Monday, March 30, 2009

The Trouble with Homeschooling

A friend recently loaned me a copy of Home School Enrichment Magazine so I could read two articles of interest. As I scanned the rest of the magazine, I came across an article called “Crazy about My Kids,” in which the author describes all the “excuses” Christians give for not homeschooling their children. I laughed out loud when I read, “Homeschooling is definitely not the norm – in the world or in the church.”

I’m not sure where she goes to church, but it certainly isn’t anywhere I’ve been in the past fifteen years. Of the four friends whose birthdates and residence could possible put them in the same class as my preschool-aged son, three will almost definitely be homeschooled, and the mother of the fourth hasn’t entirely decided against it. I am almost afraid to admit I plan to send my children to public school.

Let me first say that I respect and appreciate the commitment, time, and money that goes into quality homeschooling. I can also understand the desire to homeschool, especially in my school district, where the school board was sued and voted out of office after asking teachers to allow their students to hear that (gasp!) people who believe in a Creator actually exist. (Contrary to many news reports, the district was not even “teaching” intelligent design, simply reading a statement at the beginning of a unit on evolution that said some people disagreed with the theory.)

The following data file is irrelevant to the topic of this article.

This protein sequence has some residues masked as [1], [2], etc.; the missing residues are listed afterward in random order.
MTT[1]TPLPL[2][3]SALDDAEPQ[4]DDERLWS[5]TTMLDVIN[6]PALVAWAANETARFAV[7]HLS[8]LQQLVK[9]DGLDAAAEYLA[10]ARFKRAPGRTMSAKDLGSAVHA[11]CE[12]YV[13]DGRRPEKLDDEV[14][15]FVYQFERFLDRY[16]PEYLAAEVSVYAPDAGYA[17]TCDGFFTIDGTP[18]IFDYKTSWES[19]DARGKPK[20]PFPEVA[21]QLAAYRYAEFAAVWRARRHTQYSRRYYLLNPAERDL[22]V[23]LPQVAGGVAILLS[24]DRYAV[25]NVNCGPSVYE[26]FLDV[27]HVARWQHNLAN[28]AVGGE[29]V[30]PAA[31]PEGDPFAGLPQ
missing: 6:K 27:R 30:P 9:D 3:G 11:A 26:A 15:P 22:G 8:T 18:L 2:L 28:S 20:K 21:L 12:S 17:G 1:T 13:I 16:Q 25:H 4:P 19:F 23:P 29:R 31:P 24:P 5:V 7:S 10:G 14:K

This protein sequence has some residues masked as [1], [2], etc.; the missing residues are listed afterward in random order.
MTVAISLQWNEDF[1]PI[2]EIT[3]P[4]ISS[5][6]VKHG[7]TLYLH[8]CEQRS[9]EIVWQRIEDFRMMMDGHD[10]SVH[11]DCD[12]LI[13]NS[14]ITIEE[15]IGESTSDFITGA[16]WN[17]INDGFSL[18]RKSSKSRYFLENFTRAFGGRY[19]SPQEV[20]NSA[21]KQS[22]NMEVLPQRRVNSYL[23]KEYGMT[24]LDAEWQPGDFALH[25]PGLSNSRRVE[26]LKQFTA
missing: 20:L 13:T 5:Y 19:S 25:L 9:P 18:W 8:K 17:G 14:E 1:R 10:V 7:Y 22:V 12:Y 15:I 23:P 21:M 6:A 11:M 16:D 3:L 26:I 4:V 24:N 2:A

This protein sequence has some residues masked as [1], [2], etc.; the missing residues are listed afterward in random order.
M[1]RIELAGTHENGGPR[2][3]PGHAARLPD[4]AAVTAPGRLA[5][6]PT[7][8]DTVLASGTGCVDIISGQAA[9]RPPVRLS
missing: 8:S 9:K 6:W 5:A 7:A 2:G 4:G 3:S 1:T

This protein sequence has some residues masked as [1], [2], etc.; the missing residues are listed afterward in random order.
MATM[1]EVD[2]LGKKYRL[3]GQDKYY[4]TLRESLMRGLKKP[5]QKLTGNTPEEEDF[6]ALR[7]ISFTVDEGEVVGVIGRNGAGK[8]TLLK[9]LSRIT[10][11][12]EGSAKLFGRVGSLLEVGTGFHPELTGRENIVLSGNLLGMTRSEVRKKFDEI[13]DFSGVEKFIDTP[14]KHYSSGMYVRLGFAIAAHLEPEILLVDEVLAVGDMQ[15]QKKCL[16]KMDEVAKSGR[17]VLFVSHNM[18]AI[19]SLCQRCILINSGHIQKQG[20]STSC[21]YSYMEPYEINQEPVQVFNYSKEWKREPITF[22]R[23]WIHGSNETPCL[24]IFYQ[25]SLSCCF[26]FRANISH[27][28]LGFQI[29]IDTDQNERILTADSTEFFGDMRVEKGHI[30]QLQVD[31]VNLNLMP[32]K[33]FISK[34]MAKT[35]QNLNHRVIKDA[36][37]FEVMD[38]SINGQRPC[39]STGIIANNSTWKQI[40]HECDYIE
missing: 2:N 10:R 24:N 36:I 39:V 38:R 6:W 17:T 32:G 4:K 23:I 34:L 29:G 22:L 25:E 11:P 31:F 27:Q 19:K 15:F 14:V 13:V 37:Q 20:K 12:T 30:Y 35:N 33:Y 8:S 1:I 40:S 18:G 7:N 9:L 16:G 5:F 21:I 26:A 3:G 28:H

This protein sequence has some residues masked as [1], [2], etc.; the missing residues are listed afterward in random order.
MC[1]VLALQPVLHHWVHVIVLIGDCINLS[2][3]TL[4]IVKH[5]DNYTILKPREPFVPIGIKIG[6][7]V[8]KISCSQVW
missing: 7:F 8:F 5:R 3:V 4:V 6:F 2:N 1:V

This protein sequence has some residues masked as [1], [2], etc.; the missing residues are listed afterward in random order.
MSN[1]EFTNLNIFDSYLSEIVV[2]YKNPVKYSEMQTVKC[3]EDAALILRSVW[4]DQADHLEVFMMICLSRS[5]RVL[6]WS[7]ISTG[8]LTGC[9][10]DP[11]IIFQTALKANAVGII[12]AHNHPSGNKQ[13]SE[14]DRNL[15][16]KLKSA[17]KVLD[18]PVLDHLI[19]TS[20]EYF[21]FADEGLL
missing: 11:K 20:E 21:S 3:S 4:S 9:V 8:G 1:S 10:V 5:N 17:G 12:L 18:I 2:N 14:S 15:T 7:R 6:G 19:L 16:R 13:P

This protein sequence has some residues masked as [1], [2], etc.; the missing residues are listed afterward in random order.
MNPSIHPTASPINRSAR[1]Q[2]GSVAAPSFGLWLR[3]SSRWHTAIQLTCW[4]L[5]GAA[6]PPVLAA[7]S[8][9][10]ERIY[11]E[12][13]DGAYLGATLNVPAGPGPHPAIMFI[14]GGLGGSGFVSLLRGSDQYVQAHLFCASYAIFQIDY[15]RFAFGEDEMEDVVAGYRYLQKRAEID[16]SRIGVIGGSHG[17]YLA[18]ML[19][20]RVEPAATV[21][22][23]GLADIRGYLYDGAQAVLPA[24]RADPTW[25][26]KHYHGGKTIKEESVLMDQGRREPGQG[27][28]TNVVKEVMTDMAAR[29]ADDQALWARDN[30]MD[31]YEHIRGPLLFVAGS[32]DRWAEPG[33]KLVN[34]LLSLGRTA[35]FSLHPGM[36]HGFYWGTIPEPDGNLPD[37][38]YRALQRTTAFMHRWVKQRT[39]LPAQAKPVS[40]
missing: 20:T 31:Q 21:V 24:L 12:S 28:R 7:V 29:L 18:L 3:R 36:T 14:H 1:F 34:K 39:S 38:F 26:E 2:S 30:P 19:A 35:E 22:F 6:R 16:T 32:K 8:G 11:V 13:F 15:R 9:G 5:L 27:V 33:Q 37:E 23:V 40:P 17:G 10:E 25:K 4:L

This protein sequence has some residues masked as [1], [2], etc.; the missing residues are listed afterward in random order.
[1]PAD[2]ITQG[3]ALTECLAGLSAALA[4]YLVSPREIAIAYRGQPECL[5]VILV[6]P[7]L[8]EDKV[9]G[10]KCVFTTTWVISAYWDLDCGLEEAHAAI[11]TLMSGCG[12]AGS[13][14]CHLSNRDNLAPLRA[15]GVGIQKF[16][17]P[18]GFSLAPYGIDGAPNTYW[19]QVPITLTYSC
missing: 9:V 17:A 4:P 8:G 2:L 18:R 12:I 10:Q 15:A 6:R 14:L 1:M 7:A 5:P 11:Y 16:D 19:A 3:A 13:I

I won’t say that I would never consider homeschooling my children – I can envision a few specific circumstances where I might. However, I would homeschool only after other options were exhausted. Why? I see the mass exodus of Christians from public schools as the church literally telling everyone in those schools that they can go to hell.